The Telegraph
Since 1st March, 1999
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Fair is foul for Bypass bound
- Speed-up steps to beat traffic snarl

When the Maidan's fairs move to the Eastern Metropolitan Bypass this winter, an evening out could turn out to be more frustration than fun.

With thousands of visitors expected to flock to the permanent exhibition space near Science City, city planners feel the area, 'no substitute for Esplanade', won't be able to bear the traffic burden.

Realising the 'enormity of the problem', traffic planners are reworking road space from the Park Circus connector to the Bypass.

The biggest change on the anvil is a flyover, to start near bridge no. four at Park Circus and end near Chingrihata. It is to run behind the site of the permanent fair ground, merging with the main road just before Chingrihata.

To manage the crowd better at the Parama Island, the roads near Science City would be connected through pedestrian underpasses.

Fairs previously held on the Maidan adjacent to the Victoria Memorial would be shifted this winter to the Bypass, following a court order.

'Traffic will be thrown out of gear if these changes are not made immediately,' admitted a senior government official associated with the project. 'Since the flyover covers a huge area, those heading for Salt Lake and beyond can avoid the whole fair ground stretch,' he added.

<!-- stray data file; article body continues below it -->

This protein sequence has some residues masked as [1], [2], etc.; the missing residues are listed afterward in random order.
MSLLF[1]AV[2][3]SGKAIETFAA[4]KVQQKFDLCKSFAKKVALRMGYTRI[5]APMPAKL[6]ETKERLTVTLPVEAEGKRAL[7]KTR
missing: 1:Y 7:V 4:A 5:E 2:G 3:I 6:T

Currently, at least 7,000 vehicles roll through this length of the Bypass during morning and evening rush hour. Officials expect this number to swell four to five times during a major fair.

Over 100,000 people attend the Book Fair daily, which would lead to 'complete chaos' at the Parama Island, fear officials. 'Short term measures have to be figured out to deal with the load as well,' said Sabyasachi Sen, commerce and industries secretary.

'Shuttle buses are likely to be introduced while the fairs are held,' an official said.

With Salt Lake and airport-bound VIP traffic passing through this region regularly, authorities are speeding up damage control. A meeting at Writers' Buildings about steps to tide over this season has been scheduled for this week.

'Dispersal is a significant issue. There is no Metro, nor many bus routes, in the Bypass area at present,' pointed out Alapan Bandopadhyay, chief executive officer, Calcutta Metropolitan Development Authority (CMDA).

Officials of the CMDA and commerce and industries department met recently to discuss the impending problem and ways around it.

Chief minister Buddhadeb Bhattacharjee has reportedly asked the CMDA to prepare a report on solutions, a draft of which is ready. It suggests involving traffic management and urban planning agencies to create a final blueprint.

The state government has formed a task force to chalk out an organised traffic management plan for the area. It will include the executive director of WBIDC, CMDA's director-general of planning and development, chief traffic and transportation engineer of the transport department, deputy commissioner of traffic police, and superintendent of South 24-Parganas.

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